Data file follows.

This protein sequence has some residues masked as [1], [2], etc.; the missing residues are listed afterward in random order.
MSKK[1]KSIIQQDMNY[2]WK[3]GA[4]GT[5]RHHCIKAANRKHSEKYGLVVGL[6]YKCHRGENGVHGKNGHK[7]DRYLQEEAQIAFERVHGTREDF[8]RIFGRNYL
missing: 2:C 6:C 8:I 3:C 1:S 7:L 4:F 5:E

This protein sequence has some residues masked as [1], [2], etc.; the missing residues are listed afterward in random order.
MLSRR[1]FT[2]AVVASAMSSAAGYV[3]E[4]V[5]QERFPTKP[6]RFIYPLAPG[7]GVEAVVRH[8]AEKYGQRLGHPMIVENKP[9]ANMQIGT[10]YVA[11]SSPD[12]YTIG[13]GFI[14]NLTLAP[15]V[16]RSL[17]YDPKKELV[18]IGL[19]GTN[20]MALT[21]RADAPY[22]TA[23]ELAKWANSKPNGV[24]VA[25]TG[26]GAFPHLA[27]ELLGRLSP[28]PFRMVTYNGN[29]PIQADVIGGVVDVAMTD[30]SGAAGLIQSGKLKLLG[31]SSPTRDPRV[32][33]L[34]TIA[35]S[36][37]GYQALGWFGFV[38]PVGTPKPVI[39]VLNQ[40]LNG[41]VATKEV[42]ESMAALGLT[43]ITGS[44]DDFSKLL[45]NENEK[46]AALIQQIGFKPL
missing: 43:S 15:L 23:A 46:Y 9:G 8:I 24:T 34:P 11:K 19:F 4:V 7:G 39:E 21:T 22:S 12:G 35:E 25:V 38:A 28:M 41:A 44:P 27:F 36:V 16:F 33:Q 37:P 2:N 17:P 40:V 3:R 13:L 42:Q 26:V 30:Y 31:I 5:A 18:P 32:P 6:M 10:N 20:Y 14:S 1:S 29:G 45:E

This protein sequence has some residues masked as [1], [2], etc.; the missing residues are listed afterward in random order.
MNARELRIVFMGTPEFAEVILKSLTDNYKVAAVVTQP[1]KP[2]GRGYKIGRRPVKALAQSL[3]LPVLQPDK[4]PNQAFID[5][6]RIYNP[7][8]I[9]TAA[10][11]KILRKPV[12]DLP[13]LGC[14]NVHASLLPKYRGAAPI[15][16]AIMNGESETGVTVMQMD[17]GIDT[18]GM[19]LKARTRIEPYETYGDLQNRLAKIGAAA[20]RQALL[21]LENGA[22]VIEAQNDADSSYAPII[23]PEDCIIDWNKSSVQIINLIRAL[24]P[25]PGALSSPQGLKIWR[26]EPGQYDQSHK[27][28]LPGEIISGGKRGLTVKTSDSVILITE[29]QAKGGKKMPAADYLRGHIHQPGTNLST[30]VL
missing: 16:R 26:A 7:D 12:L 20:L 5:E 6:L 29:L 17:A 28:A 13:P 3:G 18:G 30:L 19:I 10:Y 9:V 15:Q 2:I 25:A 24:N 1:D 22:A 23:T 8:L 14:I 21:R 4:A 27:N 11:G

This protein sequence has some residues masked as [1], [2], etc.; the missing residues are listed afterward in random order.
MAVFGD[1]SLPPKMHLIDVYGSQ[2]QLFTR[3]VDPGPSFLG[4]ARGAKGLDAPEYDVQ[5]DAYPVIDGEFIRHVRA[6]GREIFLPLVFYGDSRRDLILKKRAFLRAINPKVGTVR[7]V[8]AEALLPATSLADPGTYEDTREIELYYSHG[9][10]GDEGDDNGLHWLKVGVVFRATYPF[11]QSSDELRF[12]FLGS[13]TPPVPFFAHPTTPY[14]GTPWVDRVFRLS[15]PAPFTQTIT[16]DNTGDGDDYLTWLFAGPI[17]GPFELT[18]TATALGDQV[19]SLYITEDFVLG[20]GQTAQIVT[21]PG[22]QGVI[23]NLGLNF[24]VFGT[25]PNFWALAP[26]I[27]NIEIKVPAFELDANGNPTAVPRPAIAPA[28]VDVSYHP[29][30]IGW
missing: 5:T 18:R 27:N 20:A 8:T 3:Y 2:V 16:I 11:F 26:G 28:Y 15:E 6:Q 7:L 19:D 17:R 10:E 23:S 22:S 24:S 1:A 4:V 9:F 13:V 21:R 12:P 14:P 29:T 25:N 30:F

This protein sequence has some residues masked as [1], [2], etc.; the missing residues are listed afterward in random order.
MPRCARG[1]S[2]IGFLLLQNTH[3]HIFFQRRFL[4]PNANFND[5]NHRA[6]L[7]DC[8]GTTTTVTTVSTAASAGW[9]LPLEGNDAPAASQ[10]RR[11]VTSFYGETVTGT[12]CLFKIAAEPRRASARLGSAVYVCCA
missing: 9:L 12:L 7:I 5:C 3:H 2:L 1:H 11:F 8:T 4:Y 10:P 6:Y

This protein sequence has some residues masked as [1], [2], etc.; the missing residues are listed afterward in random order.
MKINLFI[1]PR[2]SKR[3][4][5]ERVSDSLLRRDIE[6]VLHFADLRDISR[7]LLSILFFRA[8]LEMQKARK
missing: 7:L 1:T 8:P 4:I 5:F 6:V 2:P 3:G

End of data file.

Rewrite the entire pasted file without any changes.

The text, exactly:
This protein sequence has some residues masked as [1], [2], etc.; the missing residues are listed afterward in random order.
MSKK[1]KSIIQQDMNY[2]WK[3]GA[4]GT[5]RHHCIKAANRKHSEKYGLVVGL[6]YKCHRGENGVHGKNGHK[7]DRYLQEEAQIAFERVHGTREDF[8]RIFGRNYL
missing: 2:C 6:C 8:I 3:C 1:S 7:L 4:F 5:E

This protein sequence has some residues masked as [1], [2], etc.; the missing residues are listed afterward in random order.
MLSRR[1]FT[2]AVVASAMSSAAGYV[3]E[4]V[5]QERFPTKP[6]RFIYPLAPG[7]GVEAVVRH[8]AEKYGQRLGHPMIVENKP[9]ANMQIGT[10]YVA[11]SSPD[12]YTIG[13]GFI[14]NLTLAP[15]V[16]RSL[17]YDPKKELV[18]IGL[19]GTN[20]MALT[21]RADAPY[22]TA[23]ELAKWANSKPNGV[24]VA[25]TG[26]GAFPHLA[27]ELLGRLSP[28]PFRMVTYNGN[29]PIQADVIGGVVDVAMTD[30]SGAAGLIQSGKLKLLG[31]SSPTRDPRV[32][33]L[34]TIA[35]S[36][37]GYQALGWFGFV[38]PVGTPKPVI[39]VLNQ[40]LNG[41]VATKEV[42]ESMAALGLT[43]ITGS[44]DDFSKLL[45]NENEK[46]AALIQQIGFKPL
missing: 43:S 15:L 23:A 46:Y 9:G 8:I 24:T 34:P 11:K 19:F 4:V 7:G 39:E 21:T 22:S 12:G 35:E 25:V 38:A 28:M 41:A 44:P 27:F 36:V 16:F 33:Q 37:P 2:N 17:P 40:V 3:R 13:L 42:Q 26:V 30:Y 31:I 5:A 18:P 32:P 6:M 10:N 20:Y 14:S 1:S 29:G 45:E

This protein sequence has some residues masked as [1], [2], etc.; the missing residues are listed afterward in random order.
MNARELRIVFMGTPEFAEVILKSLTDNYKVAAVVTQP[1]KP[2]GRGYKIGRRPVKALAQSL[3]LPVLQPDK[4]PNQAFID[5][6]RIYNP[7][8]I[9]TAA[10][11]KILRKPV[12]DLP[13]LGC[14]NVHASLLPKYRGAAPI[15][16]AIMNGESETGVTVMQMD[17]GIDT[18]GM[19]LKARTRIEPYETYGDLQNRLAKIGAAA[20]RQALL[21]LENGA[22]VIEAQNDADSSYAPII[23]PEDCIIDWNKSSVQIINLIRAL[24]P[25]PGALSSPQGLKIWR[26]EPGQYDQSHK[27][28]LPGEIISGGKRGLTVKTSDSVILITE[29]QAKGGKKMPAADYLRGHIHQPGTNLST[30]VL
missing: 16:R 26:A 7:D 12:L 20:L 5:E 6:L 29:L 17:A 28:A 13:P 3:G 18:G 30:L 19:I 10:Y 9:V 15:Q 2:I 25:A 24:N 1:D 22:A 23:T 8:L 14:I 21:R 4:A 27:N 11:G

This protein sequence has some residues masked as [1], [2], etc.; the missing residues are listed afterward in random order.
MAVFGD[1]SLPPKMHLIDVYGSQ[2]QLFTR[3]VDPGPSFLG[4]ARGAKGLDAPEYDVQ[5]DAYPVIDGEFIRHVRA[6]GREIFLPLVFYGDSRRDLILKKRAFLRAINPKVGTVR[7]V[8]AEALLPATSLADPGTYEDTREIELYYSHG[9][10]GDEGDDNGLHWLKVGVVFRATYPF[11]QSSDELRF[12]FLGS[13]TPPVPFFAHPTTPY[14]GTPWVDRVFRLS[15]PAPFTQTIT[16]DNTGDGDDYLTWLFAGPI[17]GPFELT[18]TATALGDQV[19]SLYITEDFVLG[20]GQTAQIVT[21]PG[22]QGVI[23]NLGLNF[24]VFGT[25]PNFWALAP[26]I[27]NIEIKVPAFELDANGNPTAVPRPAIAPA[28]VDVSYHP[29][30]IGW
missing: 5:T 18:R 27:N 20:A 8:T 3:Y 2:V 16:I 11:F 26:G 28:Y 15:E 6:Q 7:L 19:D 17:R 10:E 23:S 22:S 24:S 1:A 4:V 9:F 13:V 21:R 12:P 14:P 29:T 25:N 30:F

This protein sequence has some residues masked as [1], [2], etc.; the missing residues are listed afterward in random order.
MPRCARG[1]S[2]IGFLLLQNTH[3]HIFFQRRFL[4]PNANFND[5]NHRA[6]L[7]DC[8]GTTTTVTTVSTAASAGW[9]LPLEGNDAPAASQ[10]RR[11]VTSFYGETVTGT[12]CLFKIAAEPRRASARLGSAVYVCCA
missing: 9:L 12:L 7:I 5:C 3:H 2:L 1:H 11:F 8:T 4:Y 10:P 6:Y

This protein sequence has some residues masked as [1], [2], etc.; the missing residues are listed afterward in random order.
MKINLFI[1]PR[2]SKR[3][4][5]ERVSDSLLRRDIE[6]VLHFADLRDISR[7]LLSILFFRA[8]LEMQKARK
missing: 7:L 1:T 8:P 4:I 5:F 6:V 2:P 3:G